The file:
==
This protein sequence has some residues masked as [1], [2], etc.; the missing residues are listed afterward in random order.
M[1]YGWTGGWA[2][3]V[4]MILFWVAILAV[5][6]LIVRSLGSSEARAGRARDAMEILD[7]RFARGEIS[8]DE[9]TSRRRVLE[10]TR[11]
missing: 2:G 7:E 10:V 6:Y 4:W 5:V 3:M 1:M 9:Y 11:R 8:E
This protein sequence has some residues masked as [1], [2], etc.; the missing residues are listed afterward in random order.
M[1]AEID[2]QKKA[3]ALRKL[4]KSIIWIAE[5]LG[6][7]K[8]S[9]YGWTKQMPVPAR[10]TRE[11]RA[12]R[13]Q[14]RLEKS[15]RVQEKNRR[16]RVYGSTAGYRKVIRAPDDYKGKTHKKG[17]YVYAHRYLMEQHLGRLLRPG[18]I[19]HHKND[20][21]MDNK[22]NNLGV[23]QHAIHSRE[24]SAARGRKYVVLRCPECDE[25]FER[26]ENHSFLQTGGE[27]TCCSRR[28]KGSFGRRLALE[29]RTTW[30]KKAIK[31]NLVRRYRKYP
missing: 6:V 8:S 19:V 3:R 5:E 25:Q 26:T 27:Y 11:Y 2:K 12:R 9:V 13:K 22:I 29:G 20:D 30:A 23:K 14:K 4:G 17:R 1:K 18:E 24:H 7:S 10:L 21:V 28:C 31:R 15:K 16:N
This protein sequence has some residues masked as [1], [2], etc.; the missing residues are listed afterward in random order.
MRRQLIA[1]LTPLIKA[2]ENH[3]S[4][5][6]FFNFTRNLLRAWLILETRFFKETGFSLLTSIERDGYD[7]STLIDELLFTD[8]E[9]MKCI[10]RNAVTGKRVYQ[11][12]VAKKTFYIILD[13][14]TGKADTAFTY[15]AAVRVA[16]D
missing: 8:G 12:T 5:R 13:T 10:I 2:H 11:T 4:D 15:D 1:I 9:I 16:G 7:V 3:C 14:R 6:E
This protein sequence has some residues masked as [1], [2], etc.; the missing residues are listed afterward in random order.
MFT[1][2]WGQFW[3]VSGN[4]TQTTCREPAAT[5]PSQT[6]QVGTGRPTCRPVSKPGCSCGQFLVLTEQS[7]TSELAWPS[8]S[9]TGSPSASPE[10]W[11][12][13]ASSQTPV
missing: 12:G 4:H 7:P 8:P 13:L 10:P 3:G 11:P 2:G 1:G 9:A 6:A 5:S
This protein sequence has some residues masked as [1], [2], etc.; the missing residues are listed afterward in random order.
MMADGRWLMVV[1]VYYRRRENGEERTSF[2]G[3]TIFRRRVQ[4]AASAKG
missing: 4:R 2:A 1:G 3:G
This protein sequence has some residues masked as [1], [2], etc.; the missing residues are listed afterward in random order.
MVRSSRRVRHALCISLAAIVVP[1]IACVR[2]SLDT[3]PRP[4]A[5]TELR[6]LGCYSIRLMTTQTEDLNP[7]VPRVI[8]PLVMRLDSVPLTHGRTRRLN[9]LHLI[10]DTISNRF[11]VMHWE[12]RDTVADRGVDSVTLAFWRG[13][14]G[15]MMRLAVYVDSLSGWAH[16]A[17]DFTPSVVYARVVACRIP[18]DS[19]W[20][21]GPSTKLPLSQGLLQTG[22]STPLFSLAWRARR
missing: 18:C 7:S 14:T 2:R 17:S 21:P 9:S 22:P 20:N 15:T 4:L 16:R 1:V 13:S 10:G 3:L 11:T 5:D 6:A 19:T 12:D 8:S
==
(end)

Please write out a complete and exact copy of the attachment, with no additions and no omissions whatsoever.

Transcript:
This protein sequence has some residues masked as [1], [2], etc.; the missing residues are listed afterward in random order.
M[1]YGWTGGWA[2][3]V[4]MILFWVAILAV[5][6]LIVRSLGSSEARAGRARDAMEILD[7]RFARGEIS[8]DE[9]TSRRRVLE[10]TR[11]
missing: 2:G 7:E 10:V 6:Y 4:W 5:V 3:M 1:M 9:Y 11:R 8:E
This protein sequence has some residues masked as [1], [2], etc.; the missing residues are listed afterward in random order.
M[1]AEID[2]QKKA[3]ALRKL[4]KSIIWIAE[5]LG[6][7]K[8]S[9]YGWTKQMPVPAR[10]TRE[11]RA[12]R[13]Q[14]RLEKS[15]RVQEKNRR[16]RVYGSTAGYRKVIRAPDDYKGKTHKKG[17]YVYAHRYLMEQHLGRLLRPG[18]I[19]HHKND[20][21]MDNK[22]NNLGV[23]QHAIHSRE[24]SAARGRKYVVLRCPECDE[25]FER[26]ENHSFLQTGGE[27]TCCSRR[28]KGSFGRRLALE[29]RTTW[30]KKAIK[31]NLVRRYRKYP
missing: 6:V 8:S 19:V 3:R 5:E 25:Q 26:T 27:Y 11:Y 2:K 12:R 9:V 13:K 22:I 29:G 20:D 30:A 23:K 14:K 4:G 17:R 1:K 18:E 24:H 7:S 10:L 21:V 28:C 31:R 15:K 16:N
This protein sequence has some residues masked as [1], [2], etc.; the missing residues are listed afterward in random order.
MRRQLIA[1]LTPLIKA[2]ENH[3]S[4][5][6]FFNFTRNLLRAWLILETRFFKETGFSLLTSIERDGYD[7]STLIDELLFTD[8]E[9]MKCI[10]RNAVTGKRVYQ[11][12]VAKKTFYIILD[13][14]TGKADTAFTY[15]AAVRVA[16]D
missing: 8:G 12:T 5:R 13:T 10:I 2:H 11:T 4:D 15:D 1:I 9:I 16:G 7:V 3:C 14:R 6:E
This protein sequence has some residues masked as [1], [2], etc.; the missing residues are listed afterward in random order.
MFT[1][2]WGQFW[3]VSGN[4]TQTTCREPAAT[5]PSQT[6]QVGTGRPTCRPVSKPGCSCGQFLVLTEQS[7]TSELAWPS[8]S[9]TGSPSASPE[10]W[11][12][13]ASSQTPV
missing: 12:G 4:H 7:P 8:P 13:L 10:P 3:G 11:P 2:G 1:G 9:A 6:A 5:S
This protein sequence has some residues masked as [1], [2], etc.; the missing residues are listed afterward in random order.
MMADGRWLMVV[1]VYYRRRENGEERTSF[2]G[3]TIFRRRVQ[4]AASAKG
missing: 4:R 2:A 1:G 3:G
This protein sequence has some residues masked as [1], [2], etc.; the missing residues are listed afterward in random order.
MVRSSRRVRHALCISLAAIVVP[1]IACVR[2]SLDT[3]PRP[4]A[5]TELR[6]LGCYSIRLMTTQTEDLNP[7]VPRVI[8]PLVMRLDSVPLTHGRTRRLN[9]LHLI[10]DTISNRF[11]VMHWE[12]RDTVADRGVDSVTLAFWRG[13][14]G[15]MMRLAVYVDSLSGWAH[16]A[17]DFTPSVVYARVVACRIP[18]DS[19]W[20][21]GPSTKLPLSQGLLQTG[22]STPLFSLAWRARR
missing: 18:C 7:S 14:T 2:R 17:S 21:P 9:S 22:P 20:N 15:T 4:L 16:R 1:V 13:S 10:G 3:L 11:T 5:D 6:A 19:T 12:D 8:S